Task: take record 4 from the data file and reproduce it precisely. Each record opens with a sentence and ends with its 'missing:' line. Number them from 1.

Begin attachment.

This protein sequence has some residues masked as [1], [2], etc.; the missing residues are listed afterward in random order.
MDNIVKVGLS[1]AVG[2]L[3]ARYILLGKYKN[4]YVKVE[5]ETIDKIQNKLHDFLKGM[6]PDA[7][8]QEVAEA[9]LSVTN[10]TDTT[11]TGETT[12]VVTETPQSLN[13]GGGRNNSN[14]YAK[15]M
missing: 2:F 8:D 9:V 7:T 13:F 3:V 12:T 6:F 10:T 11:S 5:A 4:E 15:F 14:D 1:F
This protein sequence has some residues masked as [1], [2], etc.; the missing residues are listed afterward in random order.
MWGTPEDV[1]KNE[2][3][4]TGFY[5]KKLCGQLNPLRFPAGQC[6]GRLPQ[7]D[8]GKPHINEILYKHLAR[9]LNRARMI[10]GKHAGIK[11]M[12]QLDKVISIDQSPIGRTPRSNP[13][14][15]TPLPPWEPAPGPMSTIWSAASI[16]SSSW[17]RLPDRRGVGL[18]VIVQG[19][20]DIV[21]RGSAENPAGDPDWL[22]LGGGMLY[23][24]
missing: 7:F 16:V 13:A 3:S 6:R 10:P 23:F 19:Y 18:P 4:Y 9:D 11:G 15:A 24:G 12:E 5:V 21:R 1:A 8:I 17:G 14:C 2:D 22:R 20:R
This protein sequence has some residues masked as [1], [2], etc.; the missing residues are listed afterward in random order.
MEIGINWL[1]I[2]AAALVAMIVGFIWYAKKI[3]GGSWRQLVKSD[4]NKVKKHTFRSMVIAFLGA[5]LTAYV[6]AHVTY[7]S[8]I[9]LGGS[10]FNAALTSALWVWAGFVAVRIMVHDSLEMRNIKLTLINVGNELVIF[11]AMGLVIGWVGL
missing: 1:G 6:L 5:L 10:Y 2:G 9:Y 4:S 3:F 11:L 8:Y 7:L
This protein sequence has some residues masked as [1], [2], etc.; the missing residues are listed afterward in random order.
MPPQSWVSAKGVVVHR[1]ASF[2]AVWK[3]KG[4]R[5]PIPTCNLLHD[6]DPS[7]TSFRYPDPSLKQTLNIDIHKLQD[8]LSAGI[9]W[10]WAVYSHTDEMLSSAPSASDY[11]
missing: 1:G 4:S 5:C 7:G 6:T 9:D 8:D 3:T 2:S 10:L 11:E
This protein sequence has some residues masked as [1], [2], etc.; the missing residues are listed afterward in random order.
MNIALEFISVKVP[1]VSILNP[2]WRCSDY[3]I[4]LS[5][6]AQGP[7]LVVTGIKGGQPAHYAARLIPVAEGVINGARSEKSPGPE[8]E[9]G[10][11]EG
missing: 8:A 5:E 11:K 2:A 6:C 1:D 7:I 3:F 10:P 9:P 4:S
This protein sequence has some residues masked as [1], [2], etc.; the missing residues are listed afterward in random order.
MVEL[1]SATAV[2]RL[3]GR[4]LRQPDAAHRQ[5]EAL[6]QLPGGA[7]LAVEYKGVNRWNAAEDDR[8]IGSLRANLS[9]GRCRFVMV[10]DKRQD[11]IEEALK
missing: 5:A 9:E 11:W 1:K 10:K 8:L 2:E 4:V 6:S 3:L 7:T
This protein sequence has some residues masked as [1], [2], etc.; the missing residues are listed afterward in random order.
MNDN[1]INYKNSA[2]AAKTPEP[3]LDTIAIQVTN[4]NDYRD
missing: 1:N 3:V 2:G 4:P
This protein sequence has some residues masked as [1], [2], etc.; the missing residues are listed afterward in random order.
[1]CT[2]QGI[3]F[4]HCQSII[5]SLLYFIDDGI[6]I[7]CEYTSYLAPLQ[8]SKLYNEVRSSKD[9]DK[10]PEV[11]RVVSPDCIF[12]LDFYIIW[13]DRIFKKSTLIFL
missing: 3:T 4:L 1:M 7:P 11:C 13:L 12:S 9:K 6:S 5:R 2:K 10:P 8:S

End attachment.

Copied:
This protein sequence has some residues masked as [1], [2], etc.; the missing residues are listed afterward in random order.
MPPQSWVSAKGVVVHR[1]ASF[2]AVWK[3]KG[4]R[5]PIPTCNLLHD[6]DPS[7]TSFRYPDPSLKQTLNIDIHKLQD[8]LSAGI[9]W[10]WAVYSHTDEMLSSAPSASDY[11]
missing: 1:G 4:S 5:C 7:G 6:T 9:D 8:D 3:T 2:S 10:L 11:E